Strength of Sister City Bond in Wake of Japan Earthquake and Tsunami Featured on “60 Minutes”


As we reported earlier on this site, American communities with sister cities in Japan were at the vanguard of providing support and aid to Japan in the wake of the devastating March 11, 2011 earthquake, tsunami, and nuclear disasters. The fishing village of Otsuchi, Iwate prefecture, was hit particularly hard by the massive wave. The city maintains a sister city relationship with Fort Bragg, California, and the connection between these two harbor towns and the strength of their ties in the wake of tragedy was the focus of a recent segment on the CBS news program “60 Minutes.”

According to the data collected for the Japan Matters for America/America Matters for Japan initiative, the Otsuchi-Fort Bragg sister relationship is one of 7 such US-Japan linkages in Iwate Prefecture and one of 97 in the state of California. There are more sister city relationships between American communities and Japan than any other country.

Reporter Bob Simpson interviewed Ken Sasaki, the Otsuchi city worker who launched the sister partnership of the seaside community after finding that the California town of Fort Bragg lay directly across the ocean from his home. Researching the latitudinal neighbor, “Ken-san” discovered deeper similarities between the two communities, such as both boasting ties to salmon fishing. It was his invitation to the Mayor of Fort Bragg in 1997 to visit a marine convention in Otsuchi that launched a vibrant sister relationship that has persisted through the devastation of the Japanese town.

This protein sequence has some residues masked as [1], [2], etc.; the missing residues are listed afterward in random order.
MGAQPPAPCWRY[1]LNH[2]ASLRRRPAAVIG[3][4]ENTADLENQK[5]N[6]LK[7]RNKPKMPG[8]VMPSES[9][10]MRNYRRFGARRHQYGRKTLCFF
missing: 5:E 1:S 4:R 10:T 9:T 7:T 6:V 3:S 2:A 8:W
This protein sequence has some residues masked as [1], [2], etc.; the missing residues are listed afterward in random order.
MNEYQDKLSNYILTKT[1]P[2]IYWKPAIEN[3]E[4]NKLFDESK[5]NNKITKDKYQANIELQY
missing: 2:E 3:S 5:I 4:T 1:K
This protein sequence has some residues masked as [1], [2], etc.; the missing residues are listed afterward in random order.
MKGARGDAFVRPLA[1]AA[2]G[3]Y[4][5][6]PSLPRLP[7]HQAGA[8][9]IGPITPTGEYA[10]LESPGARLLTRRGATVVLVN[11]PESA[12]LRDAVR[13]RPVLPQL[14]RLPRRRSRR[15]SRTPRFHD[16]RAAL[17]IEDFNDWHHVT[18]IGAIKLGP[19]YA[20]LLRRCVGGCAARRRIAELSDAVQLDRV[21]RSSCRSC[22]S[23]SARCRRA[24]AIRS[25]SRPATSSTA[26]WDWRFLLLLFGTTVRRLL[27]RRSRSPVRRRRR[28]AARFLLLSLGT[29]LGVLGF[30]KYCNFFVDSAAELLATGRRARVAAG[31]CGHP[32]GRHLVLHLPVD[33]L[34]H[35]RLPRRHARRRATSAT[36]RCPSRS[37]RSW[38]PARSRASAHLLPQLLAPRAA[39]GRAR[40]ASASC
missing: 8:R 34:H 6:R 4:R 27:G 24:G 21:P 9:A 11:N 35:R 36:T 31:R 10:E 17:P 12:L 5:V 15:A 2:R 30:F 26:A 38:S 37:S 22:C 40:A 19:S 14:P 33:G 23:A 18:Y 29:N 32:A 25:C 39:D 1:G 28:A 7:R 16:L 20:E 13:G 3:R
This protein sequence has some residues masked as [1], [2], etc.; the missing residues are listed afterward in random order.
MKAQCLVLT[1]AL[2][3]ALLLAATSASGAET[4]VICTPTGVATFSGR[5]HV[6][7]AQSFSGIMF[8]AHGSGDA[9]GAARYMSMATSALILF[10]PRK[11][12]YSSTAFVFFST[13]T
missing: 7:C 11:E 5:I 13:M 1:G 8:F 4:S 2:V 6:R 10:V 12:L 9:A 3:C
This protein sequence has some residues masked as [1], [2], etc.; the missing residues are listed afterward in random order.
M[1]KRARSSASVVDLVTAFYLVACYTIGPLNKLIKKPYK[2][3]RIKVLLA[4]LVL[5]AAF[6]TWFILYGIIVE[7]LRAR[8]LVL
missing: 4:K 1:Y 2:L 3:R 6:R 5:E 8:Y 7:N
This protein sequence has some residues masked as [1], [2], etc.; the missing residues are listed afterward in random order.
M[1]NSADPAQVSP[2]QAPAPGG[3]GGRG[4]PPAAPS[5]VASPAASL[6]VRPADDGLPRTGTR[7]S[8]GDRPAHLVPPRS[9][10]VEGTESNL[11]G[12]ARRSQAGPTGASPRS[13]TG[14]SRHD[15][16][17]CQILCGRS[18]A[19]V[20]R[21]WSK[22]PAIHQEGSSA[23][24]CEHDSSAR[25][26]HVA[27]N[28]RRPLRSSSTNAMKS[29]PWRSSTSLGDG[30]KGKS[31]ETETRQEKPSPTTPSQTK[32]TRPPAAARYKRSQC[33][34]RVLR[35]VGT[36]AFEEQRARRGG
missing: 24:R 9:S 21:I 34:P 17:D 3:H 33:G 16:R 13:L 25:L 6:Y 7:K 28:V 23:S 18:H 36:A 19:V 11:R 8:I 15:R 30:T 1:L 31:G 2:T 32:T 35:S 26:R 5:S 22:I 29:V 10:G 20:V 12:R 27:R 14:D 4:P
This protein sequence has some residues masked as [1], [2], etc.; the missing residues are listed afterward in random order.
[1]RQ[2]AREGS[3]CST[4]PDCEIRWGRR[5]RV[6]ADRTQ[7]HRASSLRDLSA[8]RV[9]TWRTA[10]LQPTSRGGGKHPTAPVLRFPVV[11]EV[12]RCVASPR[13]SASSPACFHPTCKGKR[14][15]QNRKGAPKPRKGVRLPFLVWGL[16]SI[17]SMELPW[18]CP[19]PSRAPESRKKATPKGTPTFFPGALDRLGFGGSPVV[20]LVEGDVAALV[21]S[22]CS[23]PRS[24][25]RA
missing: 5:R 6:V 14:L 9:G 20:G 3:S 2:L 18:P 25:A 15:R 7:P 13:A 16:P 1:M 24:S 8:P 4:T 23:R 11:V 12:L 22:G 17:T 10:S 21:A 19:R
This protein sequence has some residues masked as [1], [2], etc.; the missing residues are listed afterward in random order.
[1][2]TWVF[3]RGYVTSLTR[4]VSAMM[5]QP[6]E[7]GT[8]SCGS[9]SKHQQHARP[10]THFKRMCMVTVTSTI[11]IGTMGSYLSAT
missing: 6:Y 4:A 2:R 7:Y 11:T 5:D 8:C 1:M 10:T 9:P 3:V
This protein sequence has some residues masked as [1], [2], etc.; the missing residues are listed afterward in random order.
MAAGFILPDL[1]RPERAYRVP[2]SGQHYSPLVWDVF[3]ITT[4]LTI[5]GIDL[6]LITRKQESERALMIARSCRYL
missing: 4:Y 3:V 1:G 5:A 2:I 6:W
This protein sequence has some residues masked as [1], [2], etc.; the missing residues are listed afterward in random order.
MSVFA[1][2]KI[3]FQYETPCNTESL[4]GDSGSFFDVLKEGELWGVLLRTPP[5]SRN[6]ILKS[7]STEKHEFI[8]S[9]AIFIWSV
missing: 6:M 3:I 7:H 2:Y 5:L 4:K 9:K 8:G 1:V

The television program brought Fort Bragg exchange participant, Sharon Davis, to Otsuchi to tour the post-disaster town and reconnect with friends made through the sister-city relationship. She experienced a tearful reunion with the two students who she had hosted the year before in her California home, both girls survived the disaster to Davis’ relief. Davis also brought with her over a thousand letters from kids in Fort Bragg to their Japanese neighbors.

Heartfelt wishes were not the only gifts sent by the people of the California town to Otsuchi. Though Fort Bragg boasts only a modest population of 7,000, the city was able to raise over $180,000 for its Japanese sister city. Former Mayor Lindy Peters explained that this impressive sum came in from small donations from Fort Bragg citizens. They put out donation canisters throughout the town, and within a week they had raised $50,000 in small amounts, much of it in quarters and dollars. He says that rather than giving it to an international relief organization, the town plans to deliver it to Otsuchi directly as “a gift from Fort Bragg.”

A video recording of the “60 Minutes” segment can be found here along with additional footage not included in the television broadcast. An article featuring a full text transcript for the segment can be found here.